Just email it to us (300 words or less) and tell us what happened. We’re looking for hunting-related stories — a remarkable retrieve, a surprising moment in the field, a humorous anecdote. If you have a photo of the dog, send it along, too. And please include a phone number where we can reach you during the day. Deadline for entries is Oct. 1. We’ll publish as many as we can. Send your stories to firstname.lastname@example.org with the subject line “hunting story.”
Mark Helmer of Duluth and Millie, his Lab, walk across a piece of short-grass prairie in eastern Montana during a sharptail hunting trip. (Sam Cook photo)
Four of us made our annual pilgrimage to eastern Montana to camp on the prairies and hunt sharp-tailed grouse for a few days. We found plenty of birds and covered a lot of ground. We pitch our tents in a tree-lined hay yard of farm friends we have come to know. They opened their farm to us for camping during the first conversation we had with them at a convenience store in town.
Sharp-tailed grouse, a relative of ruffed grouse, are birds of the short-grass prairie. They like to be in wide-open country where they can easily see predators approaching. Hunters can easily flush the birds without dogs, but it’s nice to have the dogs for retrieving. Plus, we just wouldn’t hunt without them.
Montana’s sharptail season opens Sept. 1 each year. Western North Dakota also has excellent sharptail hunting, and hunters have easier access to the land there than in Montana. We hunted Block Management Areas, private land opened to hunters by landowners.
We were greeted upon arriving at the farm by this sign, made by Bailey, the oldest of the two farm couple’s children.
We felt welcome from the moment we arrived. (Sam Cook photo)
Our farm friends had made a generous alcove among the hay bales for our little camp. From left are Steve Harrington of Duluth and Rick Francisco of Hermantown. (Sam Cook photo)
Steve Harrington spends some quality time with Willow, his German wire-haired pointer. (Sam Cook photo)
Mark Helmer takes a break on a piece of prairie with dogs Boof (left) and Lucy. (Sam Cook photo)
Helmer gets some midday reading in around the fire as Boof and Millie rest. (Sam Cook photo)
Eastern Montana is wheat country, and sharptails sometimes feed in cut wheat fields. This year’s harvest was running late, and much of the wheat was still standing. (Sam Cook photo)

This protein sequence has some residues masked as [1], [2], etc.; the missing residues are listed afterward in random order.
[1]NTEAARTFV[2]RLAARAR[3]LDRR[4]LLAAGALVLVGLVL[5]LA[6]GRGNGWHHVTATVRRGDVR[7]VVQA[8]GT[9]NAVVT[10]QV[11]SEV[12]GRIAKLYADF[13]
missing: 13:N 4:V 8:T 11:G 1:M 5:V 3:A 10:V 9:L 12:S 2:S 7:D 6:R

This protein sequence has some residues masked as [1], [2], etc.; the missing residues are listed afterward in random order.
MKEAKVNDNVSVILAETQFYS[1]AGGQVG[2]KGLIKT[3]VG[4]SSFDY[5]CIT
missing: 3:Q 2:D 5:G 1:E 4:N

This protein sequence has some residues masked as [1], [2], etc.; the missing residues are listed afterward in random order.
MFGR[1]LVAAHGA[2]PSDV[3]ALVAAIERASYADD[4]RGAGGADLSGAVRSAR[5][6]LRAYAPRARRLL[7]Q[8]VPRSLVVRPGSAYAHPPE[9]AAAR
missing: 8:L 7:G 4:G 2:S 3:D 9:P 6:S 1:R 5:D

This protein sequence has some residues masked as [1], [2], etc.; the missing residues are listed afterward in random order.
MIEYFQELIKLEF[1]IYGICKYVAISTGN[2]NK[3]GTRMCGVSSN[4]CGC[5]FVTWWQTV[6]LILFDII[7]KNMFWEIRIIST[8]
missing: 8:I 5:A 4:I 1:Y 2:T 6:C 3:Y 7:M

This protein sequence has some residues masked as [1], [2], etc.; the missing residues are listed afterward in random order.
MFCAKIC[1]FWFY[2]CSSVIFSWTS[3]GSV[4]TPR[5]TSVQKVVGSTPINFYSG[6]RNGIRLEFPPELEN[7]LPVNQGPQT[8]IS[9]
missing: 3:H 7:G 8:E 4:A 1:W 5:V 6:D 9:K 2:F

Duluth News Tribune photographer Clint Austin captured this arresting photo of a sharp-shinned hawk at Hawk Ridge in 2008. It had been captured and banded at the Hawk Ridge banding station.
The annual raptor migration has begun, and counters at Hawk Ridge Bird Observatory in Duluth are documenting it daily. Chief counter Karl Bardon and his crew began counting in mid-August.
As always, sharp-shinned and broad-winged hawks are among the most common early migrants. As of Monday, some 187 sharpshins and 165 broadwings had been counted so far this fall. In addition, 153 bald eagles have passed over Hawk Ridge, located one mile east of Glenwood Street on Skyline Parkway.
Best days to observe the migration — meaning the chance of more birds in the air — are days with westerly winds. Those winds push the migrants toward Lake Superior, but hawks don’t like to fly over the lake. So, they follow the shoreline south and west, eventually passing over Duluth. The raptors ride thermals that form along the hillside before continuing their movement south.
Viewing at Hawk Ridge is free. Just bring a pair of binoculars and, if possible, a birding guide to help identify hawks. The broadwing migration peaks in mid-September. Larger hawks and bald eagles continue to migrate through October.
A bander at Hawk Ridge holds a female sharp-shinned hawk before banding it. (News Tribune file photo)
A yellow Lab rests with the result of an afternoon hunt.
South Dakota’s pheasant-per-mile index is up 76 percent from last year, according to the South Dakota Game, Fish and Parks Department. The survey is not a population estimate, but rather compares the number of pheasants observed on the routes and establishes trend information.